British Prime Minister David Cameron began a two-day visit to China on Tuesday, bringing the largest-ever trade delegation from Britain and committing to double bilateral trade to $ 105 billion by 2015.

His trade target received a boost during the first day of his visit, with Rolls-Royce signing a record $1.2-billion deal to sell jet engines to China Eastern Airlines — one of the biggest ever deals signed by a British firm here.

Beyond the trade focus, Mr. Cameron's visit has highlighted the dilemma many Western countries eager to trade with China have faced, amid persisting political differences.

Within hours of arriving in Beijing, the British Prime Minister came under pressure from rights groups and the media in Britain to press China on human rights issues, after two Beijing-based lawyers, bound for London, were detained.

One of the lawyers was Mo Shaoping, who represented Nobel Laureate and jailed political activist Liu Xiaobo, who was sentenced last December to 11 years in prison for subverting State power. The lawyers, who were due to attend a conference in London, were reportedly detained to prevent them from possibly attending the Nobel Peace Prize award ceremony in Oslo on December 10. Mr. Liu's wife, Liu Xia, and a number of lawyers have been placed under effective house arrest in recent weeks to prevent them from attending the ceremony.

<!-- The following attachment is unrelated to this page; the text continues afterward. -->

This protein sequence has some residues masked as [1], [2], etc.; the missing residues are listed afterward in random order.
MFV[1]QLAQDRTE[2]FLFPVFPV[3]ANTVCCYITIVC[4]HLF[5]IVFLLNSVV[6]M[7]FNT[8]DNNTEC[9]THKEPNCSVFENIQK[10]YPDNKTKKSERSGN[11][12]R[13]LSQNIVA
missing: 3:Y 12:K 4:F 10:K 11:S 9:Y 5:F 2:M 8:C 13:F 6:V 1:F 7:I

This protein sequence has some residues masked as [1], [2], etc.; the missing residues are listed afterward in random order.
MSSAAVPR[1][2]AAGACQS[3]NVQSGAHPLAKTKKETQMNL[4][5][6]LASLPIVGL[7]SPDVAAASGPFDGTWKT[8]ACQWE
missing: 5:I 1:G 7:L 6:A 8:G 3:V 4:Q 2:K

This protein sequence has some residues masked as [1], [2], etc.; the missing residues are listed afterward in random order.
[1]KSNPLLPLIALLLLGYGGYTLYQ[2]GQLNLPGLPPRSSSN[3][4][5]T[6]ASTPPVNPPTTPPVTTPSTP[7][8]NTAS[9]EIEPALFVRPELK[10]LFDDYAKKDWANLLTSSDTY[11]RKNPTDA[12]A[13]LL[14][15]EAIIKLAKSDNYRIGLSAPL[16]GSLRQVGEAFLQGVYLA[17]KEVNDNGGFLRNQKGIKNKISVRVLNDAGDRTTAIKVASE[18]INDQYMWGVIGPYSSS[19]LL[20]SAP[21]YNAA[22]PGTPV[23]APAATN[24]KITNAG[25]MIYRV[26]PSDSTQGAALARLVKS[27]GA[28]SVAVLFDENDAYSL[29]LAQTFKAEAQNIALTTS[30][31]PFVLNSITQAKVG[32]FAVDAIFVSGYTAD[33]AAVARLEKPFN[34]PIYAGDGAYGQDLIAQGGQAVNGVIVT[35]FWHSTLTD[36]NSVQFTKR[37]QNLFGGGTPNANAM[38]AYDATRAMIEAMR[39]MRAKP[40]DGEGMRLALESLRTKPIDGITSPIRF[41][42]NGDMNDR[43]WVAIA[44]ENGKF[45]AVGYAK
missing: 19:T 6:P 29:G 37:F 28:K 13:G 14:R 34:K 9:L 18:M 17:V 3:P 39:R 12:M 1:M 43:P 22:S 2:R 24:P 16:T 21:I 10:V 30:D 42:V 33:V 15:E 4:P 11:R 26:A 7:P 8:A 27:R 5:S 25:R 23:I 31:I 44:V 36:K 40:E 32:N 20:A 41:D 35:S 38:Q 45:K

China has called on Western countries to boycott the ceremony. Vice Foreign Minister Cui Tiankai hit out at the award last week, describing it as politicised and an interference in China's internal affairs. He said countries that supported the ceremony would face “consequences”.

Mr. Cameron is the first head of a state from a major Western nation to visit China following the awarding of the Nobel Peace Prize. Mr. Cameron said on Tuesday he would discuss human rights issues in his talks with the Chinese leadership, but without “hectoring” or “lecturing” China.

“We do have a shared interest in expanding our exports and our trade with each other, but we do also have a very high-level dialogue with China on a number of issues including human rights,” he said.

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